+VIDEO More than one-third of the new GE engine being designed for Cessna’s upcoming Denali single-engine turboprop aircraft will be made by 3D printing.
GE says 3D printing – official term ‘additive parts’ – will reduce the weight of the Advanced Turboprop (ATP) engine by 5% and improve fuel burn by 1%.
The new engine is a clean-sheet design. However, GE built a special version of its existing CT7-2E1 turboprop engine to prove the idea of 3D printing of parts.
“The ‘a-CT7’ was designed, built and tested in 18 months, reducing more than 900 subtractive manufactured parts to 16 additive manufactured parts,” said GE.
The ATP will have more additive parts than any production engine in aviation, continued GE: 855 manufactured parts will be reduced to 12 additive parts. They include sumps, bearing housings, frames, exhaust case, combustor liner, heat exchangers and stationary flowpath components.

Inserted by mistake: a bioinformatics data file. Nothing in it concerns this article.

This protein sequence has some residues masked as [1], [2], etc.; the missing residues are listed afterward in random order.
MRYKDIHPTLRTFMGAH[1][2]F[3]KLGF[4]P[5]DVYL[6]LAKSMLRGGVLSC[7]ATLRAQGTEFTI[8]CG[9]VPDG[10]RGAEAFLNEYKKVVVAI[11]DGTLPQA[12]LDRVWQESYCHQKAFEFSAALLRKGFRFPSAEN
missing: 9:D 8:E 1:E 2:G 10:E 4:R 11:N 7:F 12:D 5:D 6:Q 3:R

“With subtractive manufactured parts and assemblies, you traditionally use bolts, welds or other interfaces to attach the parts together, which adds weight to the engine,” said Gordon Follin, ATP Engineering GM at GE Aviation. “On the ATP, additive reduces weight by eliminating those attaching features while also optimising design of the parts.”
An additional benefit is a faster engine certification schedule.
“A huge benefit of additive is expedited test schedules,” said Follin. “By putting real hardware on test as quickly as we can, we can use the resultant data to help us design the next iteration for a better product, and we get that product much faster than if we were to use conventional manufacturing methods.”
The new 1240shp-rated ATP is the first in GE’s new family of turboprop engines aimed at Business and General Aviation aircraft, with the Cessna Denali likely to be the first to enter into service.